3. NO. 24 MARQUETTE HOLDS OFF PRESBYTERIAN

It was almost a disastrous night for the Golden Eagles, as they trailed Presbyterian by one heading into the break. Marquette was able to pull away from the Blue Hose down the stretch, but it was not the easiest nor the prettiest win for a Marquette team that was beating by Indiana in Bloomington during the week. Markus Howard finished with as many turnovers as field goals attempted — seven — while Joseph Chartouny and Sam Hauser combined for 35 points.

No. 18 Michigan, Providence win in Tip-Off tournament semis

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UNCASVILLE, Conn. (AP) — Michigan coach John Beilein was concerned his Wolverines might suffer a letdown against George Washington after a blowout victory over No. 8 Villanova on the road.

There was still a tinge of worry during the first half of Saturday’s semifinal of the Air Force Reserve Tip-Off tournament when GW (0-4) cut an 18-point Wolverine lead to six.

But No. 18 Michigan (4-0), which led by nine points at halftime, went on a 13-2 run to open the second half and finished with an easy 84-61 victory over the Colonials.

“A lot of the message after the Villanova game was handling success,” Beilein said. “Some kids struggle with that. It’s very natural. Michigan is not going to fall into that trap.”

Charles Matthews led the Wolverines with 25 points and Jordan Poole made five of his eight 3-point shots to add a career-high 22. Zavier Simpson finished two assists shy of a triple-double with 14 points, 11 rebounds and eight assists.

Poole had made just one 3-pointer on 10 attempts coming into the game and was shooting just over 23 percent from the field. He hit his first three shots and finished 7 of 12 from the floor. The sophomore guard insisted that nothing had changed with his shot, but Simpson said he noticed a difference.

“Me and Jordan were having a little contest before the game,” Simpson said. “We were basically bragging with each other how our shot was feeling good today. So I’m not sure what he was talking about feeling normal. Then he knocked the first one down. That was kind of like, ‘I told you so.'”

Michigan, which gave up just 46 points in its 27-point victory at Villanova on Wednesday, held the Colonials to 39 percent shooting and outscored GW 17-2 on the fast break.

D.J. Williams had 16 points to lead George Washington, which lost its second straight game to a ranked opponent after falling by 19 points at No. 4 Virginia last Sunday.

“We’re a work in progress,” GW coach Maurice Joseph said. “The last two games, playing quality opponents, is something we can look back to in conference play and I think we’ll be more battled tested. It’s never fun taking these losses. But I believe our guys will grow from these opportunities.”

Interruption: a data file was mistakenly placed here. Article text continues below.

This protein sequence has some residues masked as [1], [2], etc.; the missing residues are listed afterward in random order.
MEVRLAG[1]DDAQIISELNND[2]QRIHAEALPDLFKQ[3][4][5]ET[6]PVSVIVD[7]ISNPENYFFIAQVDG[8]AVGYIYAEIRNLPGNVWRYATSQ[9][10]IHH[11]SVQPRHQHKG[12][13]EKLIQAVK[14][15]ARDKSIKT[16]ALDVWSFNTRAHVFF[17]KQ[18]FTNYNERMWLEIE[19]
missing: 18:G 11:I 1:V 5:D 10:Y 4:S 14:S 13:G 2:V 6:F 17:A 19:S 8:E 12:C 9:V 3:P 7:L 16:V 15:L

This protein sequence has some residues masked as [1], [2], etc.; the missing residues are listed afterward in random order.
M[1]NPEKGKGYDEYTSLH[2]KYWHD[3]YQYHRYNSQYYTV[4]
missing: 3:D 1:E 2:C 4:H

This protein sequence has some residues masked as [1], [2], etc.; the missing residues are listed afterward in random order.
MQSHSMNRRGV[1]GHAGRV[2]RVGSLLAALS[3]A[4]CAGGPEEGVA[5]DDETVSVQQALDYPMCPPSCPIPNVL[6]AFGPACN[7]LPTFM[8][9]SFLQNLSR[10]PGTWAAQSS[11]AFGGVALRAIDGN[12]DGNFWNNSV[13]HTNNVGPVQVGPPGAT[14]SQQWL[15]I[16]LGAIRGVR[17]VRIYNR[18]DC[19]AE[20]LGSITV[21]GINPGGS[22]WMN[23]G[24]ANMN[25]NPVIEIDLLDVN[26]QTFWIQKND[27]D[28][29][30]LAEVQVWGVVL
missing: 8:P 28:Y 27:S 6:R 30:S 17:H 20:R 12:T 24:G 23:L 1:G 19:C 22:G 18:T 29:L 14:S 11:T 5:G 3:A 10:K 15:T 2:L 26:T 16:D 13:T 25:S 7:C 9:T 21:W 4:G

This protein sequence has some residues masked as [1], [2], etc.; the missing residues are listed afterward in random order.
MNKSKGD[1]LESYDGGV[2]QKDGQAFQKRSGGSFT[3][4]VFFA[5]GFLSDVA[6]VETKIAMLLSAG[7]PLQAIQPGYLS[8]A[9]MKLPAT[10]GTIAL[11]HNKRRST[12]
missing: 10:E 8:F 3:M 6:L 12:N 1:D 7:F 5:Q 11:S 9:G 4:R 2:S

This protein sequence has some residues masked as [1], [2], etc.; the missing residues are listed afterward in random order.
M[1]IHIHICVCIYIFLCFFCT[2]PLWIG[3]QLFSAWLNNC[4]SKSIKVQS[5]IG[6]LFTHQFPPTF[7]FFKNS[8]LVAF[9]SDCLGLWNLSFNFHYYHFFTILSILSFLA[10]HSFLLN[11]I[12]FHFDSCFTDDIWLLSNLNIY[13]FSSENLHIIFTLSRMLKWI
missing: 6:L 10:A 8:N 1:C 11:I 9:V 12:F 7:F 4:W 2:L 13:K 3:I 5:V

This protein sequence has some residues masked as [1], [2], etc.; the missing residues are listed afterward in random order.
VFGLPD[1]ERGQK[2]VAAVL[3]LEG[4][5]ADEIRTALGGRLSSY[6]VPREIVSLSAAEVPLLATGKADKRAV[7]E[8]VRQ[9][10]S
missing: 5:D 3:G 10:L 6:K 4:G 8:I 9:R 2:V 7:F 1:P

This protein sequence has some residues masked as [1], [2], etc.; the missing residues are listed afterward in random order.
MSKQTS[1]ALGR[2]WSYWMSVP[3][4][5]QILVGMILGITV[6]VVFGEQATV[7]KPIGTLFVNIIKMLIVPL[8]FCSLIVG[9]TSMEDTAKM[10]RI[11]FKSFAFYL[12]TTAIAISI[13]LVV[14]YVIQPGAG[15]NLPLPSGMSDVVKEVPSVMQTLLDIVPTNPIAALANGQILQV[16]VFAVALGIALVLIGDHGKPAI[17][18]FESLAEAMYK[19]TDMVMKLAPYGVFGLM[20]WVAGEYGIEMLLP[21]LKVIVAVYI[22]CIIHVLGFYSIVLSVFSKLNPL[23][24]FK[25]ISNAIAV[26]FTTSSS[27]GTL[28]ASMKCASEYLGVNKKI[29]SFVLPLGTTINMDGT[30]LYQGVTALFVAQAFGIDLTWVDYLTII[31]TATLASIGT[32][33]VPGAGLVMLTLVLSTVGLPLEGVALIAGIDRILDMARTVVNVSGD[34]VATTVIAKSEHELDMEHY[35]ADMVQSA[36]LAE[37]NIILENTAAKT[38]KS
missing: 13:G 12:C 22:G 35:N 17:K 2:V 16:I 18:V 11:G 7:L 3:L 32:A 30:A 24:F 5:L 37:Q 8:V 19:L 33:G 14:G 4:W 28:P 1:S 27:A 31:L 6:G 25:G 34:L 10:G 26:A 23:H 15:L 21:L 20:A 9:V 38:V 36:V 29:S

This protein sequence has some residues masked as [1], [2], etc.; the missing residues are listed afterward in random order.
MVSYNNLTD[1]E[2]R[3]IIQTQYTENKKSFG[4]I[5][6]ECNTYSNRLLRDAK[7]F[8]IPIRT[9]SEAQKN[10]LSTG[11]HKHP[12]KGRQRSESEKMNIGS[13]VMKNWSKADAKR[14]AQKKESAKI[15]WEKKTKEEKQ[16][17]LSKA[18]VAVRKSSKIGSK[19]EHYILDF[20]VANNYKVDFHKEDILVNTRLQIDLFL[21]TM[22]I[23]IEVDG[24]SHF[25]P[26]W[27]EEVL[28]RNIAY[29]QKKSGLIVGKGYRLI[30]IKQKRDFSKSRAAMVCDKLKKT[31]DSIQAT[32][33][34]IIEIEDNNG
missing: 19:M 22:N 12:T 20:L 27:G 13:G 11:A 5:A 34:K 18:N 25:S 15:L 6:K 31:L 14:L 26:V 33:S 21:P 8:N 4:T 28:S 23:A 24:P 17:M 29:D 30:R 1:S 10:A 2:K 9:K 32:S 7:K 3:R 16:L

The Wolverines play Providence in Sunday’s championship game.

PROVIDENCE-SOUTH CAROLINA

David Duke scored 20 points to rally Providence to a 76-65 win over South Carolina.

Alpha Diallo added 17 points, nine rebounds and seven assists for the Friars (3-1), who trailed by eight points at halftime and nine early in the second half.

A.J. Reeves scored eight of his 10 points during a 10-0 Friars’ run that put Providence on top 44-43.

The teams went back and forth before Jimmy Nichols followed a missed shot with the first of the three straight Providence dunks. That gave the Friars a 54-49 lead, led coach Ed Cooley to toss aside his suit jacket and brought the pro-Providence crowd to its feet.

The game was played 60 miles from the Friars’ campus across the state line.

“We get a lot of fan support when we come down here, so it’s definitely worth it to come,” Cooley said. “My jacket comes off and sometimes I don’t even feel it. I don’t. It’s just a matter of getting into the game and getting excited.”

Consecutive 3-pointers from Duke and Isaiah Jackson made it 65-54 and put the game out of reach.

“I struggled a little bit before shooting the ball, but I came in today with a stay-positive attitude,” Duke said. “I know what I’m capable of and Coach put his trust in me. Once I got one, I started feeling it.”

Hassani Gravett scored 14 points to lead four players in double figures for South Carolina (2-2).

The Gamecocks committed 38 fouls and made just six of 25 shots from 3-point range.

Martin said he’ll be looking for one thing on Sunday when the Gamecocks face George Washington in the consolation game.

“Growth,” he said. “At the end of the day, that’s why you play these events. You line up and play Providence in Providence, even though we’re just across the state line. You’ve got to challenge your team to force them to grow. We’re privileged we get to play in the SEC, just like Providence in the Big East. Those are elite basketball conferences. It’s our job as coaches, out duties, to prepare our teams to play in conference play.”

UConn coach Dan Hurley tossed for first time since HS days

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NEW YORK — Just 24 hours removed from an upset win over No. 15 Syracuse in Madison Square Garden, UConn head coach Danny Hurley was ejected from Friday night’s loss to Iowa in the finals of the 2K Classic.

It was the first time that he was ejected as a college coach.

UConn fans in the Garden gave Hurley a standing ovation and chanted his name as he walked off the court.